Pilemostoma fastuosum (Schaller, 1783)

Suborder:

Superfamily:

Family:

Subfamily:

Genus:

POLYPHAGA Emery, 1886

CHRYSOMELOIDEA Latreille, 1802

CHRYSOMELIDAE Latreille, 1802

CASSIDINAE Gyllenhal, 1813

Pilemostoma Desbroches des Loges, 1891

This widespread western Palaearctic species occurs from Spain eastward to Siberia and Mongolia, in Europe it is locally common in southern and central areas but further north, where it extends to Denmark and the south of Sweden, it is generally very local and rare, in the UK it occurs sporadically in the south of England and South Wales and is thought to be in decline although it has always been scarce and very local. Adults occur year-round, they become active early in the year and peak in abundance in May and June, they prefer open situations such as grassland and wooded margins, especially in calcareous regions and often occur on hillsides exposed to the sun but they might also be found in wetlands and disturbed wasteland and road verges. Host plants include ragwort, Senecio jacobaea L, ploughman’s spikenard, Inula conyza DC, 1836 and fleabane, Pulicaria dysentrica (L.) and adults have also been found on mint. Adults feed on foliage during early spring, causing small round holes in the leaves, before mating begins in April. Oviposition proceeds through May and June when small batches of two or three eggs are laid on the underside of host leaves and covered with a translucent brown secretion, larvae emerge within a week or two and develop rapidly, remaining underneath the leaves and consuming the lower layers, they pass through four instars and pupate beneath the leaves. Adults eclose soon afterwards and the entire cycle from egg to adult takes about six weeks. Freshly emerged adults are pale yellowish or greenish and will often remain inactive for a few days before the colour develops and they begin feeding, they remain active until the autumn when they will enter leaf-litter or moss to overwinter, unlike many tortoise beetles they are short-winged and cannot fly.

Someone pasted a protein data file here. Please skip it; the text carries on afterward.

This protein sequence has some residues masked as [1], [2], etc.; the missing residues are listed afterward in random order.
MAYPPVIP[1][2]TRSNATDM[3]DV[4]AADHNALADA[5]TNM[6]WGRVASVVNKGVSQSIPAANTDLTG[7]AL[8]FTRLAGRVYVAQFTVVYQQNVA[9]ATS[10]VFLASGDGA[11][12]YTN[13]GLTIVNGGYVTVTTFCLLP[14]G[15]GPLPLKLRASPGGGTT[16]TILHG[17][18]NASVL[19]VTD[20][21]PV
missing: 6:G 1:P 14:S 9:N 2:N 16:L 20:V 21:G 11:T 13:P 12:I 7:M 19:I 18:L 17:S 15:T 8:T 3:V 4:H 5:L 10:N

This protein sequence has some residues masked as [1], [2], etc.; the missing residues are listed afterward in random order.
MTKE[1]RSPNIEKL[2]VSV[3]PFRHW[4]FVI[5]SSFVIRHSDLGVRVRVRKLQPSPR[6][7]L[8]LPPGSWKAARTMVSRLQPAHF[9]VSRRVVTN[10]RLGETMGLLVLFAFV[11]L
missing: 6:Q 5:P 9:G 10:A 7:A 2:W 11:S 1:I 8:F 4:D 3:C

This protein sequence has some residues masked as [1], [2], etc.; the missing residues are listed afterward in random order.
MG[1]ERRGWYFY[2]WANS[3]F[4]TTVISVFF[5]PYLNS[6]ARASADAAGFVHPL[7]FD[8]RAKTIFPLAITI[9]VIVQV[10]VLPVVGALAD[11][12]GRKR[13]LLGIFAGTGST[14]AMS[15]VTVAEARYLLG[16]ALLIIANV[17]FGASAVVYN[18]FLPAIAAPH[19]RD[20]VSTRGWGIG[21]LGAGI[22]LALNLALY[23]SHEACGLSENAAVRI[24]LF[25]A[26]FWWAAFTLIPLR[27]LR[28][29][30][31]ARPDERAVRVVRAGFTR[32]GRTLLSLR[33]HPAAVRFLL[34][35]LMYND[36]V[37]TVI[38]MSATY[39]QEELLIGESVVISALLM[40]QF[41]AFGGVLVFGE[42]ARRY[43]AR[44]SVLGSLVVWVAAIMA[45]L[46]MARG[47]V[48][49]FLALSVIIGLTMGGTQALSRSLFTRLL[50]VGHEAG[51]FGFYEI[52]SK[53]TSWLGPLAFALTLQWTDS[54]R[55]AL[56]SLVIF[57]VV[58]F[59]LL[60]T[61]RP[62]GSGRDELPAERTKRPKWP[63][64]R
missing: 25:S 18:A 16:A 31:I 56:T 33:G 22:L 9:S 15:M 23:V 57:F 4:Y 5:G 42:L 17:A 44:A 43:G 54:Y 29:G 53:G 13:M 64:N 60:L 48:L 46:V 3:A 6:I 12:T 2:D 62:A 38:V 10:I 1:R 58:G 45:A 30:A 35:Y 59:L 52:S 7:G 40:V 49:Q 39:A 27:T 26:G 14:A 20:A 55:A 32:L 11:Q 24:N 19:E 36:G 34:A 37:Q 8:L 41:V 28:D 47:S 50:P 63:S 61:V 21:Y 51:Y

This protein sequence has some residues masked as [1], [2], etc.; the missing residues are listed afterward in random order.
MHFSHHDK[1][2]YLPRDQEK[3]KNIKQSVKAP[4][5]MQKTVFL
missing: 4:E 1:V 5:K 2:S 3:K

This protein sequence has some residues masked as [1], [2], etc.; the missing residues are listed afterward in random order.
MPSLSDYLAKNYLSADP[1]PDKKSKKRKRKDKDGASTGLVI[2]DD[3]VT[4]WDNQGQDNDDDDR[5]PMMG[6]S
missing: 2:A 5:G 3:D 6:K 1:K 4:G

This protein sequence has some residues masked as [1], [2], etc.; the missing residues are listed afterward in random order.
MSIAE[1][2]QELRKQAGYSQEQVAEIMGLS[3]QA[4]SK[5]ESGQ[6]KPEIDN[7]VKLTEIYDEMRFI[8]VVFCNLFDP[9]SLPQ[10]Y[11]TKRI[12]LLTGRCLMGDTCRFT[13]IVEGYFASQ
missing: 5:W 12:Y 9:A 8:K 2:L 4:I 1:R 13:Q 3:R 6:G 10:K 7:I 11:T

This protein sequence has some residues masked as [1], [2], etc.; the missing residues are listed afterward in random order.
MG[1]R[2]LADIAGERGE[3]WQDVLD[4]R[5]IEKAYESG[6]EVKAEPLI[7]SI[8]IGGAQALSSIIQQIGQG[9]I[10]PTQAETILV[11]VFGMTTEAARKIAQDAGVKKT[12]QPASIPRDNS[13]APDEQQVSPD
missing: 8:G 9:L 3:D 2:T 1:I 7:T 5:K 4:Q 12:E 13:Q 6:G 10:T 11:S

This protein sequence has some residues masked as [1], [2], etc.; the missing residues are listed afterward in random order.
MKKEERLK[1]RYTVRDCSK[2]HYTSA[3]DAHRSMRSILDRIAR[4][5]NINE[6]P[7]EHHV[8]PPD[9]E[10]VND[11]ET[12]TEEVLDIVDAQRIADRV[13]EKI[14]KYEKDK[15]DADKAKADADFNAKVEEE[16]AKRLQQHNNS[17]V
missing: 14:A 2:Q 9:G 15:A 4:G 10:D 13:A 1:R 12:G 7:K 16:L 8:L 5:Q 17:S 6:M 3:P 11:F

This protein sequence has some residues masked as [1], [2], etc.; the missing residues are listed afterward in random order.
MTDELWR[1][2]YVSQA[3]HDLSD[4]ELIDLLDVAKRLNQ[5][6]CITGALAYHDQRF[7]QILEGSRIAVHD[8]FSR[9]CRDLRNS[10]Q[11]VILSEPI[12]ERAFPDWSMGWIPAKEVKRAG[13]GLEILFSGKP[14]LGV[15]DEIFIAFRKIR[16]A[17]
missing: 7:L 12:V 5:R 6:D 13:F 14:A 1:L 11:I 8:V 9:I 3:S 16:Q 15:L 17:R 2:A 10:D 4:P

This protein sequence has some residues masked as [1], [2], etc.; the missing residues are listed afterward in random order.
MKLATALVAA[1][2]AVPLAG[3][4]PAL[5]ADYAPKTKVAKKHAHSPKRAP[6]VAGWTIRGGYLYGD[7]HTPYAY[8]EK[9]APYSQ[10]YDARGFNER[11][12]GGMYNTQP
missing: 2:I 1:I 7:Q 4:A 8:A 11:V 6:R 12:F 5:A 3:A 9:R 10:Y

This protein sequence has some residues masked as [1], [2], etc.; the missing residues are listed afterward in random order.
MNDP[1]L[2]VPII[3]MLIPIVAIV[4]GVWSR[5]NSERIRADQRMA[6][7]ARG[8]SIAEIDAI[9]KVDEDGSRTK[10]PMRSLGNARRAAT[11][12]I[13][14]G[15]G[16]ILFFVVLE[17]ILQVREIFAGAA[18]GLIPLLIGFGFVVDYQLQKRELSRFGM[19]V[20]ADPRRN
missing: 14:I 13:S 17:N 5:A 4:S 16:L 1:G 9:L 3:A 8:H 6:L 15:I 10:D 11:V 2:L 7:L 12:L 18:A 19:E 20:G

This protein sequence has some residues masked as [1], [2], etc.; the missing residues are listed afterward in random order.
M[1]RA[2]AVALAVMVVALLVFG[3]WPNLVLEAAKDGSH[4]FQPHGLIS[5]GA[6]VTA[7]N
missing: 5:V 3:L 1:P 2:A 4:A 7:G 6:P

The striking dorsal colouration will readily distinguish this species among our fauna, only Cassida murraea has a similar red colour but here there are no dark markings to the pronotum. More generally it is distinguished from all species of Cassida by having antennal grooves towards the lateral prosternal margins but this should never need to be examined. 4.2-6.2mm. Pronotum and elytra finely microsculptured  bright red with extensive black markings; on the pronotal disc and towards the lateral margins as well as a discrete smaller spot near the anterior edge, on the elytra a longitudinal and heavily indented, sometimes fragmented, dark mark on the disc and the suture extensively dark, these are very variable. Appendages dark, base of antennae red.  Pronotum evenly rounded from near-perpendicular posterior angles, basal margin strongly bisinuate, disc finely punctured, wide explanate margins strongly punctured, especially towards the base. Elytra only slightly wider than the pronotum at the base, basal margin strongly sinuate and dentate, striae regular and quite strongly punctured to the apical third or quarter where they fade, explanate margins strongly punctured. Margins of pronotum and elytra distinctly bordered. Claws strongly curved and toothed at the base. Teneral specimens are pale pink or yellow, often with a glossy metallic lustre, and these may be observed active on vegetation early in the season, the dark markings are always well-developed and should make the identity obvious. On the continent mature specimens are known to retain this pale yellow or green colouration.

All text on this site is licensed under a Creative Commons Attribution 4.0 International License.

For information on image rights, click HERE.